Is it OK to Work while Receiving Social Security Disability?

by Editorial Board on November 1, 2010 · 0 comments

in Winning Disability Benefits,Questions & Answers,Vocational or Work Issues

While it is best for your case that you are not working at all during the application process, this is sometimes impossible due to your financial obligations.  Working does not necessarily cause you to either lose a social security disability case or cause you to lose benefits you may already be receiving, as long as your earnings are below the amount considered to be substantial gainful activity (SGA).

In 2010, the SGA amount is $1,000 for a month.  It is important to note that if you are working, the disability examiner or administrative law judge may consider this an indicator of your potential to work full time.

Now there are some exceptions to the rules about SGA earnings, and you really should discuss these issues with a disability lawyer as each person’s facts will be different, and that could yield a different outcome.  For example, there is laws that acknowledge unsuccessful work attempts, meaning work over SGA during your application may not be considered as SGA earnings if they decide that work attempt was unsuccessful.  After you win benefits there is a trial work period that you can consider as well.  Again, both of these exceptions to the SGA limits should be evaluated by a disability attorney who can analyze your situation with the law to give you an answer on how the laws apply to you.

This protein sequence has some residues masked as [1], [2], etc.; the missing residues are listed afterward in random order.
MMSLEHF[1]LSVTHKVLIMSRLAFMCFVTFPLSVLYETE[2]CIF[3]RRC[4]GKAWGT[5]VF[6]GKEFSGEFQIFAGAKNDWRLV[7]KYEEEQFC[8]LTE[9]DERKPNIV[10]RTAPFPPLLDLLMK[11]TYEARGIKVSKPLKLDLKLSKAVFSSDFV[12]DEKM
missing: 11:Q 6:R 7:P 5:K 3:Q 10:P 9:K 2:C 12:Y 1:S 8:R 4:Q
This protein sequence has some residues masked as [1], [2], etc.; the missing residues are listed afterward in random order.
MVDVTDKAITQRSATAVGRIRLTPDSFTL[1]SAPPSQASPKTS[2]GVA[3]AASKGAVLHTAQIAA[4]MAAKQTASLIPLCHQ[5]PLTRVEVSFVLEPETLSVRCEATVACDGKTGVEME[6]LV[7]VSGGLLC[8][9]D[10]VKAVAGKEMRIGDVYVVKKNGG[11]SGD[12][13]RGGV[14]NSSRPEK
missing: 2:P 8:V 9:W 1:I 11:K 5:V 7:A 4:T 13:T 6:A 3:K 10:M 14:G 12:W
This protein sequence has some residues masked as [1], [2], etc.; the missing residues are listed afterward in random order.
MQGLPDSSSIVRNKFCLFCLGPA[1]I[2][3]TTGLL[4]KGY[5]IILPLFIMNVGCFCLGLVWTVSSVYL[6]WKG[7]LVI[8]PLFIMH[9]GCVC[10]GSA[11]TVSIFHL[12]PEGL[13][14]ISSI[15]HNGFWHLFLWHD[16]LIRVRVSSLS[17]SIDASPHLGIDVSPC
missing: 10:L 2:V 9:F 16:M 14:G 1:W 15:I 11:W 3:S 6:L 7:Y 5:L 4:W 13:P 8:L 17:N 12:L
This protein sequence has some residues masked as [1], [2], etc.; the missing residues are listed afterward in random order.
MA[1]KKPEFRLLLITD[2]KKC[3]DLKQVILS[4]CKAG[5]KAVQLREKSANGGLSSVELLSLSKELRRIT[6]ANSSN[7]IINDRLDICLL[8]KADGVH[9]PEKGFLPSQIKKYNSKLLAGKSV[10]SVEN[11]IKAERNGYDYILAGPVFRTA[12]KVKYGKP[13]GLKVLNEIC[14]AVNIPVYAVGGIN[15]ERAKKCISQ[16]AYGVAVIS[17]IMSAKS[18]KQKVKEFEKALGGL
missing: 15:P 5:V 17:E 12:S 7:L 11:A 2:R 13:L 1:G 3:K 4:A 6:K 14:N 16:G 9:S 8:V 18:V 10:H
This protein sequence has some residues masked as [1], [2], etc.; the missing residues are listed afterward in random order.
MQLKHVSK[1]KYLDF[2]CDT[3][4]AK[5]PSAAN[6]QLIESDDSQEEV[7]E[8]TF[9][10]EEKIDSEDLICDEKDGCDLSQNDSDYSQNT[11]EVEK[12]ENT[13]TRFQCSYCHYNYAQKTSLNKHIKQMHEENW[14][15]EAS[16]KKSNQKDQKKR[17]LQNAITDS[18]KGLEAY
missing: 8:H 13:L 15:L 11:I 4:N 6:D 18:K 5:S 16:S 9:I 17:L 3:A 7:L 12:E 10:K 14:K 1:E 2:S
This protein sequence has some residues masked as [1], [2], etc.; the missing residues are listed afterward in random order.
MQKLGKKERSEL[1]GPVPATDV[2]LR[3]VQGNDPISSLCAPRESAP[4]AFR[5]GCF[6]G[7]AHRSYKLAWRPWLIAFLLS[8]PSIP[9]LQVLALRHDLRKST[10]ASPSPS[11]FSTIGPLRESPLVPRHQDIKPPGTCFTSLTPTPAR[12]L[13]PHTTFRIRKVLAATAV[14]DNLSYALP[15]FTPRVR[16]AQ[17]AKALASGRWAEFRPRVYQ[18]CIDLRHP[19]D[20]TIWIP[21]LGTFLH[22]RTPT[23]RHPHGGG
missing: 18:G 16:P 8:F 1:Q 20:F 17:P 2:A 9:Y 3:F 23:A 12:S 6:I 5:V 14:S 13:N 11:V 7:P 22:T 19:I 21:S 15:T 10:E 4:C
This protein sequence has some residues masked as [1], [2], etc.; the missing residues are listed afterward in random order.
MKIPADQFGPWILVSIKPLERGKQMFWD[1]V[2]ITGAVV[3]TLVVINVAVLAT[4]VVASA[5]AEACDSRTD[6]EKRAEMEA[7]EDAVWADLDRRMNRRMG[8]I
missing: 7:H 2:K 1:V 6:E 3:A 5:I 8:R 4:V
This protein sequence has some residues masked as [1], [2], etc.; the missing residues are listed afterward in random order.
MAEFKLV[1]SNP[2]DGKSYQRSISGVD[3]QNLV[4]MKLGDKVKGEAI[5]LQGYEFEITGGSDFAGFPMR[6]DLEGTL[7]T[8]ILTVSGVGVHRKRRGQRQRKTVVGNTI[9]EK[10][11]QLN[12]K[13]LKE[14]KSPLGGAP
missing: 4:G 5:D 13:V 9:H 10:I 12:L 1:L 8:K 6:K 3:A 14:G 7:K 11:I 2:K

If you applied for or are receiving supplemental security income (SSI), any amount of work earnings you make will potentially affect (reduce) the amount of your monthly check.

Whether or not working is the best option for you is best left to your judgment after considering the costs and benefits of both the employment wages and any potential social security benefits.  Working will affect your claim, but to what extent varies on the type of work, amount of income the work produces, and the type of claim you have followed.

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